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TO THE

TRULY CHRISTIAN MERCHANTS,

AND OTHER

CITIZENS OF LONDON.

.

As my disease, and the restraint of rulers, seem to tell me that my pulpit-work is at an end, so also my abode among you, or in this world, cannot be long. What work I have lived for I have given the world more durable notice than transient words; it hath been such as men in power were against, and it seems, will no longer endure. What doctrine it was that I last prepared for you, I thought meet to desire the press thus to tell you ; not to vindicate myself, nor to characterise them who think that it deserves six months' imprisonment, but to be in your hands a provocation and direction for that great work of a christian life, sincerely done, will prepare you for that safety, joy, and glory, which London, England, or earth, will not afford, and which men or devils cannot take from you. When through the meritorious righteousness of Christ, your holy love and good works to him in his brethren shall make you the joyful objects of that sentence, “ Come ye blessed, inherit the kingdom,” &c.; this is the life that need not be repented of, as spent in vain.

Dear friends, in this farewell I return you my most hearty thanks for your extraordinary love and kindness to myself, much more for your love to Christ, and to his servants, who have more needed

your

relief. God is not unjust to forget your work and labour of love. You have visited those that others imprisoned, and fed those that others brought into want;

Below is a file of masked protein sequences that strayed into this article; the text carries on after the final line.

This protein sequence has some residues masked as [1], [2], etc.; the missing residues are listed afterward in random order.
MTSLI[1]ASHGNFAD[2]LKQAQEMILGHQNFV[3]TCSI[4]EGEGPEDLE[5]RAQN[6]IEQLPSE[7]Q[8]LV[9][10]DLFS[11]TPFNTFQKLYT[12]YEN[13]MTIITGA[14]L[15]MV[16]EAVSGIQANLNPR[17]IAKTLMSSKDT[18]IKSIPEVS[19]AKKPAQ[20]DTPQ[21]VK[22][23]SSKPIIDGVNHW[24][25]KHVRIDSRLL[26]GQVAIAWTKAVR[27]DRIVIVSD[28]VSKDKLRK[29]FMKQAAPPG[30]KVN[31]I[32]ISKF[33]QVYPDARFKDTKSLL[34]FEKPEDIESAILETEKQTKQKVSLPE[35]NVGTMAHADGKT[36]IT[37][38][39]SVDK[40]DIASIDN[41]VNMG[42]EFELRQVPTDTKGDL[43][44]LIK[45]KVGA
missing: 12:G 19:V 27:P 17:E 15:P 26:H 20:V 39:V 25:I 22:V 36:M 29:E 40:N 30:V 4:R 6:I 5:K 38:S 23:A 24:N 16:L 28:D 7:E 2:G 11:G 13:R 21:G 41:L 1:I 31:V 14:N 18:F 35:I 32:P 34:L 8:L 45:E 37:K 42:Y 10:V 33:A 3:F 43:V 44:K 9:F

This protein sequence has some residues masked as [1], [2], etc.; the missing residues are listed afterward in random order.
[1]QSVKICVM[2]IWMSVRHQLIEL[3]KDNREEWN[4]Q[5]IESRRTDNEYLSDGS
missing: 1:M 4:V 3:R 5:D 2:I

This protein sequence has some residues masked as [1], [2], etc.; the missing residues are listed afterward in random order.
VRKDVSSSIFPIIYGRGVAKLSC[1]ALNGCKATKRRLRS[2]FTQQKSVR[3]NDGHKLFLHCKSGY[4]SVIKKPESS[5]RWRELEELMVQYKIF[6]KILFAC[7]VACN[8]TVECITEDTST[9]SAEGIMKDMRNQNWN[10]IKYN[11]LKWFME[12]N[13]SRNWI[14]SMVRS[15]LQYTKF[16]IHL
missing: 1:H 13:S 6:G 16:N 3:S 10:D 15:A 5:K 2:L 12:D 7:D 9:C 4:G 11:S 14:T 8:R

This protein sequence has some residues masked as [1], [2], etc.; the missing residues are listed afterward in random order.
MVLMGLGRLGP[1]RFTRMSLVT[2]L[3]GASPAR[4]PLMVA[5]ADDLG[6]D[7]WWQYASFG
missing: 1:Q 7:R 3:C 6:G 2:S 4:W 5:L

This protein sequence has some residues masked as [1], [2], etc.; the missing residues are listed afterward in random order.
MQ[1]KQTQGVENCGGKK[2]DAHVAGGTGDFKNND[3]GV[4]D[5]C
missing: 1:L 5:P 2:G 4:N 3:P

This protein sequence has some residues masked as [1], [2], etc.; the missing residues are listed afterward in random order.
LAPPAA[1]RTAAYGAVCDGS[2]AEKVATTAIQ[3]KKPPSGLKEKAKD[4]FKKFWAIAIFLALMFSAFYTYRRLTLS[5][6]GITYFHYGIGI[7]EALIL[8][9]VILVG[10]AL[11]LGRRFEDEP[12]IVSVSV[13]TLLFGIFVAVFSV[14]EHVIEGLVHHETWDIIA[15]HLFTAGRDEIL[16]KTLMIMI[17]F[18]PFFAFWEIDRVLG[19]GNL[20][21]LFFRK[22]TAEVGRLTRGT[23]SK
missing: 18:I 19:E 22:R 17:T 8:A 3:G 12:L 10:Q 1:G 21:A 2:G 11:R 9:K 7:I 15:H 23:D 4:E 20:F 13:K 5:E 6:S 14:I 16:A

VOL. XVII,

U

and when some ceased not to preach for our affliction, it quenched not your impartial charity. It has been an unspeakable mercy unto me almost all my days, (when I received nothing from them,) to have known so great a number as I have done, of serious, humble, holy, charitable Christians, in whom I saw that Christ hath an elect, peculiar people, quite different from the brutish, proud, hypocritical, malignant, unbelieving world! . O how sweet hath the familiarity of such been to me, whom the ignorant world hath hated ! Most of them are gone to Christ, I am following: we leave you here to longer trial : it is like you have a bitter cup to drink, but be faithful to the death, and Christ will give you the crown of life. The word of God is not bound, and the Jerusalem above is free, where is the general assembly of the first-born, an innumerable company of angels, the spirits of the just made perfect, with Christ their glorified head. The Lord guide, bless, and preserve you.

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HOW TO DO GOOD TO MANY;

OR, THE

PUBLIC GOOD IS THE CHRISTIAN'S LIFE.

GAL. vi. 10.

As we have, therefore, opportunity, let us do good to all men,

especially unto them who are of the household of faith.

Christ ap

Good is an epithet of the highest signification of any in human language. Some think the name of God is thence derived. Greatness and wisdom are equally his attributes, but goodness is the completion, and sweetest to the creature. propriateth it to God to be good, that is, essentially, primarily, and perfectly, and universally communicative ; when it is said that God is love, the sense is the same, that he is the infinite, essential, and efficiently and finally amiable, perfect good.